Network Perils

It’s been a week of networking pain. For the past few weeks Comcast has been using a low DHCP lease time. 30 minutes to be exact. This is typical of when they are doing network upgrades/repairs and is what a normal network administrator does. It’s similar to lowering the TTL for DNS.

Renewing the DHCP lease is normally a pretty transparent process, but this time around it’s been causing network connections to drop. While this process is relatively quick, it still resulted in a brief network outage that would kill connections. Occasionally it created a spike when things came back online, which made it feel even longer due to the resulting lag.

No configurations have changed in a long time other than a firmware upgrade a few months ago. Strange I thought. Why is it insisting on on loosing the IP and rediscovering, rather than just renewing? I let it go for a few days hoping Comcast’s low DHCP lease time would be temporary. After 2 weeks I decided to dig deeper.

After a few emails with Motorola’s tech support (Motorola bought Netopia in 2007) they came to the conclusion that the renew-lease ACK packet wasn’t reaching the router. They suspected the firewall wasn’t allowing it to pass, as a result it was dropping the IP, and requesting it again from the DHCP server. They suggested opening up UDP/67 and UDP/68 on the firewall. This seems to resolve the problem. I’m still seeing the lease drop at about 1:00 AM for the past 2 nights, but that’s really a low priority issue and may indeed be on Comcast’s end. It’s possible the router was renewing the hard way every 24-72 hours for a few months, but I know Comcast’s DHCP lease time has been lowered before and the router didn’t exhibit this behavior. Perhaps the firmware upgrade changed the firewalls behavior? I don’t recall that in the docs. Regardless, it’s fixed.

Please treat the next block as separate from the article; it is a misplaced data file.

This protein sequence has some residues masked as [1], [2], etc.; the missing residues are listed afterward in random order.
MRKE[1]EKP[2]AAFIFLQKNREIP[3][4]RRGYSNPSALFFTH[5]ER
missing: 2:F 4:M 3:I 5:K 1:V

Now today, the UPS for the router, modem and file server’s battery died. Yet another pain. I was able to swap the battery with a similar model UPS from another computer for now. I can deal with that other computer later.

Now maybe I can take my networking hat off for a little while.

WMM Slowdown

I turned on Wireless Multimedia (WMM) support the other day on my wireless network, figuring QoS for a wireless network would pretty much be a slam dunk. For those who don’t know, the four access categories it uses are:

  • voice
  • video
  • best effort
  • background

I was surprised to find, at least with the Netopia box that this actually resulted in a significant slowdown in http traffic, even when there was no other services being used. To put some numbers out there, we’re talking 10000 kbps with it enabled vs. 17400 kbps when disabled (these aren’t scientific, they are just bandwidth tests). I think the performance hit negated any real benefit, at least in this case. The box doesn’t handle much VoIP, so it really doesn’t do much. Video is more about raw bandwidth these days than latency thanks to CDN’s becoming more common and reducing the bulk of the latency issue. Also interesting is that the CPU hit seems pretty minimal. Daily average increased from 2% to about 4%, it’s double but really nothing serious. With it enabled it never spiked past 50%, and that was only one time.

So after a few days testing, WWM is turned off. Seems QoS at least in this case doesn’t pay. I can’t complain, wireless performance (20Mbps+) and signal strength are fantastic (when the microwave isn’t on) for an 802.11g network. Despite that, there’s always the desire to find ways to make it even better. Next step would be 802.11n, but I have a thing against uncertified gear. Once it’s standardized, I’d strongly consider it, especially if I can find a device that supports Linux firmware.

Experiment complete.